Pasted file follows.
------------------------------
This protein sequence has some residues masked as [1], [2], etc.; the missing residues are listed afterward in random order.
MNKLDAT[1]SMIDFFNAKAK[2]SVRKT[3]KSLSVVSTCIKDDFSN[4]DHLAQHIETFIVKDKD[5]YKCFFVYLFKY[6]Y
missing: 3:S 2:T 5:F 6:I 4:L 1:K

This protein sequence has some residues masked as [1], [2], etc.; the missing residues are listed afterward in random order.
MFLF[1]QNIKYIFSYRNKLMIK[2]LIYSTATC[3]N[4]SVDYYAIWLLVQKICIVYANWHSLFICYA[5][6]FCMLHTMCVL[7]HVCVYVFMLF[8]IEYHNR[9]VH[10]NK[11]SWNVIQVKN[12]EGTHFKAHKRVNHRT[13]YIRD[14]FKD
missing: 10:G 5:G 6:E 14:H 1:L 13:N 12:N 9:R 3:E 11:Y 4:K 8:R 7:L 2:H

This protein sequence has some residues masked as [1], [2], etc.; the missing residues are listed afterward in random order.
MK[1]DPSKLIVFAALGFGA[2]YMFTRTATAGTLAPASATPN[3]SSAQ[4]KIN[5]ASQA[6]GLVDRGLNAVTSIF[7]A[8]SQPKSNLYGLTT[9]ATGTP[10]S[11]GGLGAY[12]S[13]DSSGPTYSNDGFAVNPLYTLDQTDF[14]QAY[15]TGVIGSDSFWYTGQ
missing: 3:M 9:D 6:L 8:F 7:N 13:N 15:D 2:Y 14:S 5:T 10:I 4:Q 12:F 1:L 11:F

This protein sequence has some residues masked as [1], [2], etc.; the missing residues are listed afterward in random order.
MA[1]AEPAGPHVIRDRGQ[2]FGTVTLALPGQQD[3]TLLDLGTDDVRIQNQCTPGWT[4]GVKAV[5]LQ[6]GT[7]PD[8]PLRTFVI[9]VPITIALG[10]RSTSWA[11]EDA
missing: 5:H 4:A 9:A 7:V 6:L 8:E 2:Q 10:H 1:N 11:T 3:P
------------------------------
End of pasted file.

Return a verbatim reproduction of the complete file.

This protein sequence has some residues masked as [1], [2], etc.; the missing residues are listed afterward in random order.
MNKLDAT[1]SMIDFFNAKAK[2]SVRKT[3]KSLSVVSTCIKDDFSN[4]DHLAQHIETFIVKDKD[5]YKCFFVYLFKY[6]Y
missing: 3:S 2:T 5:F 6:I 4:L 1:K

This protein sequence has some residues masked as [1], [2], etc.; the missing residues are listed afterward in random order.
MFLF[1]QNIKYIFSYRNKLMIK[2]LIYSTATC[3]N[4]SVDYYAIWLLVQKICIVYANWHSLFICYA[5][6]FCMLHTMCVL[7]HVCVYVFMLF[8]IEYHNR[9]VH[10]NK[11]SWNVIQVKN[12]EGTHFKAHKRVNHRT[13]YIRD[14]FKD
missing: 10:G 5:G 6:E 14:H 1:L 13:N 12:N 9:R 3:E 11:Y 4:K 8:R 7:L 2:H

This protein sequence has some residues masked as [1], [2], etc.; the missing residues are listed afterward in random order.
MK[1]DPSKLIVFAALGFGA[2]YMFTRTATAGTLAPASATPN[3]SSAQ[4]KIN[5]ASQA[6]GLVDRGLNAVTSIF[7]A[8]SQPKSNLYGLTT[9]ATGTP[10]S[11]GGLGAY[12]S[13]DSSGPTYSNDGFAVNPLYTLDQTDF[14]QAY[15]TGVIGSDSFWYTGQ
missing: 3:M 9:D 6:L 8:F 7:N 13:N 15:D 2:Y 14:S 5:T 10:I 4:Q 12:F 1:L 11:F

This protein sequence has some residues masked as [1], [2], etc.; the missing residues are listed afterward in random order.
MA[1]AEPAGPHVIRDRGQ[2]FGTVTLALPGQQD[3]TLLDLGTDDVRIQNQCTPGWT[4]GVKAV[5]LQ[6]GT[7]PD[8]PLRTFVI[9]VPITIALG[10]RSTSWA[11]EDA
missing: 5:H 4:A 9:A 7:V 6:L 8:E 2:Q 10:H 1:N 11:T 3:P